Unlike traditional bidding, where each project is identified, designed, and then put out to bid, JOCs establish competitively bid prices up front and eliminates the need to separately bid each project.  The time-consuming front-end process is completed one time, rather than repeated for each project. 

Costs are determined by the preset unit prices contained in a construction task catalog, which becomes part of the contract documents.  Each prequalified contractor competitively bids an adjustment factor to the pre-established unit prices, so the school district is assured a competitive price for each element of a project's scope of work.  After award of the contract, specific work is authorized by issuing individual job orders on an as-needed basis.  Each job order is based on a scope of work prepared by the school district as well as a proposal from the contractor who has been awarded the JOC. 

JOCs may be executed for an initial term of no more than 12 months, with the option of extending or renewing the JOC for an additional two 12-month periods if so provided in the bid documents.  The extension or renewal must be mutually agreed to by the school district and the contractor.

Court of Appeal Decision

In Torres, the District awarded JOCs to Torres, which included lengthy general conditions, which in turn contained every key term of future job orders except their specific scope of work.  After the District issued individual job orders, using the procedures outlined in the general conditions, the contractor was required by the JOCs to participate in a joint scoping meeting, as a result of which the parties would develop a detailed scope of work.  Once the scope of work for a job order was established, the District would issue a request for job order proposal to the contractor, who was contractually required to provide a proposal that priced the work using the already agreed-upon unit pricing and the adjustment factor set forth in the JOCs.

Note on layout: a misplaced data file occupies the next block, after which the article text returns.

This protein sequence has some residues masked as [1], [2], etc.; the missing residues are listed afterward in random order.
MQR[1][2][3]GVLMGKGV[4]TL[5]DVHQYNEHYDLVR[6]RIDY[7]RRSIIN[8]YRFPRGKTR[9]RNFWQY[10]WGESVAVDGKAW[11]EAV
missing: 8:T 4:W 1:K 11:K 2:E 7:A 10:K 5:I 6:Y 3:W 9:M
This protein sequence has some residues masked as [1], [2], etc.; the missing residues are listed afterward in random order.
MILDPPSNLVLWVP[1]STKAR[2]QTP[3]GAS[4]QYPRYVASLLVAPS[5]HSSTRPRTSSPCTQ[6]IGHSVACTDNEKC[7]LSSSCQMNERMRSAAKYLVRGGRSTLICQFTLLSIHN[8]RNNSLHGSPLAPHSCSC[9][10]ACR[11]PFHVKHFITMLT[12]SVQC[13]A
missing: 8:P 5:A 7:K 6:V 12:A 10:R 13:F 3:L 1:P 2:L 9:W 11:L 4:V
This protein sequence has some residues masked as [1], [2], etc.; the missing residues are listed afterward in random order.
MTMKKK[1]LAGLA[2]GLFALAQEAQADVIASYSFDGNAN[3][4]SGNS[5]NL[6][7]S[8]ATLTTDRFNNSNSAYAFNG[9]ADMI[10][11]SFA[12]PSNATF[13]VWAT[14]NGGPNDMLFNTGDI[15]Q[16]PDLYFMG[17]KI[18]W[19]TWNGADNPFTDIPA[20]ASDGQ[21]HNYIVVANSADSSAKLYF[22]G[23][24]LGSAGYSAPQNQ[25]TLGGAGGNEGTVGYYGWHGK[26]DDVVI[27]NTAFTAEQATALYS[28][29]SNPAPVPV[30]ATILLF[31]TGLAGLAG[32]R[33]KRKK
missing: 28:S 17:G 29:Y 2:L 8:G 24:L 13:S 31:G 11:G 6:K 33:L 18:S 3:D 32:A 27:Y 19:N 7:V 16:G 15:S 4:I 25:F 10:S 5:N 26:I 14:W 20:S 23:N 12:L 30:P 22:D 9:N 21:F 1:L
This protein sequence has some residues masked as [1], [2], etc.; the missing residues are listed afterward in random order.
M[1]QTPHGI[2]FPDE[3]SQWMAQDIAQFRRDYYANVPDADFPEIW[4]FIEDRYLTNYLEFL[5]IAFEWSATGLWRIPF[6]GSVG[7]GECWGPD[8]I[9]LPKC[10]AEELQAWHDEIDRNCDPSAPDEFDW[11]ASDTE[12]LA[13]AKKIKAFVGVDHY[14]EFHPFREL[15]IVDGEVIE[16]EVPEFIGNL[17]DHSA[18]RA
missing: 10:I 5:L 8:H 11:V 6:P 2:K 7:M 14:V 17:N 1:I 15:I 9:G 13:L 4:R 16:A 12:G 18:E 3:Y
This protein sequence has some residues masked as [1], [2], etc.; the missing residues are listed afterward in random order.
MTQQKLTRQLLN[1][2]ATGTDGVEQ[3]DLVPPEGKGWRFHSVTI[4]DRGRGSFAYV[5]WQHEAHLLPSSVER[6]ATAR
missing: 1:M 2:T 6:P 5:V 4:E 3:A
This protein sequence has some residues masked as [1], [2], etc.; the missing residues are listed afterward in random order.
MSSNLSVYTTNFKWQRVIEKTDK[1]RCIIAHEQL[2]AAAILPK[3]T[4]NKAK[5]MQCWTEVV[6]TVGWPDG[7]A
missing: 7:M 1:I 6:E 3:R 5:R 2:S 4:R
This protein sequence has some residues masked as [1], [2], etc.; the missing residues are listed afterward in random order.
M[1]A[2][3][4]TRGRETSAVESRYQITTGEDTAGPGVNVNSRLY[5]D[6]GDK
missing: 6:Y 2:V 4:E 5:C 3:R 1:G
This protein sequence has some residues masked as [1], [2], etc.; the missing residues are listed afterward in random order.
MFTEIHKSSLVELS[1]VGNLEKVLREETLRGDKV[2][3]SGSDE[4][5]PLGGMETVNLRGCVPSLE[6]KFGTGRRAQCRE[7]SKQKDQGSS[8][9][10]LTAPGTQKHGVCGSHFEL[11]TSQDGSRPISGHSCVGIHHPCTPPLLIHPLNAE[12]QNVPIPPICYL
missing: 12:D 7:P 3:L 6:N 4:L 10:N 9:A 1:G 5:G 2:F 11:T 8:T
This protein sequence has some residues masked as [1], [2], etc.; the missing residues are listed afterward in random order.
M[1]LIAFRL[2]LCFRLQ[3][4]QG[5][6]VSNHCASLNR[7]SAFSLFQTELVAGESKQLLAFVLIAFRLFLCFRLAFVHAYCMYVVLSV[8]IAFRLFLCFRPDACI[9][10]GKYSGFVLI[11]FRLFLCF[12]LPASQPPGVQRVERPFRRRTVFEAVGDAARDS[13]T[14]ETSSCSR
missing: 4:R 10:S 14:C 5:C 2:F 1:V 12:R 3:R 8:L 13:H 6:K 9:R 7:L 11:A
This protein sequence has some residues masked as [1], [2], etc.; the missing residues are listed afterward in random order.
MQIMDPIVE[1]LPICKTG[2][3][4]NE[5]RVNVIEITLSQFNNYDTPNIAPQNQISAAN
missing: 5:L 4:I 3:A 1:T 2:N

Torres argued that the JOCs were not enforceable contracts but merely agreements to negotiate because they required that proposals be submitted after the fact.  The court disagreed, finding that the JOCs were enforceable contracts because they contained “every key term of future job orders except one:  the scope of work…for any projects which LAUSD would assign to Torres.”  The court went on to state that a scope of work was ultimately agreed to by the parties after Torres submitted and the District approved Torres' job order proposals: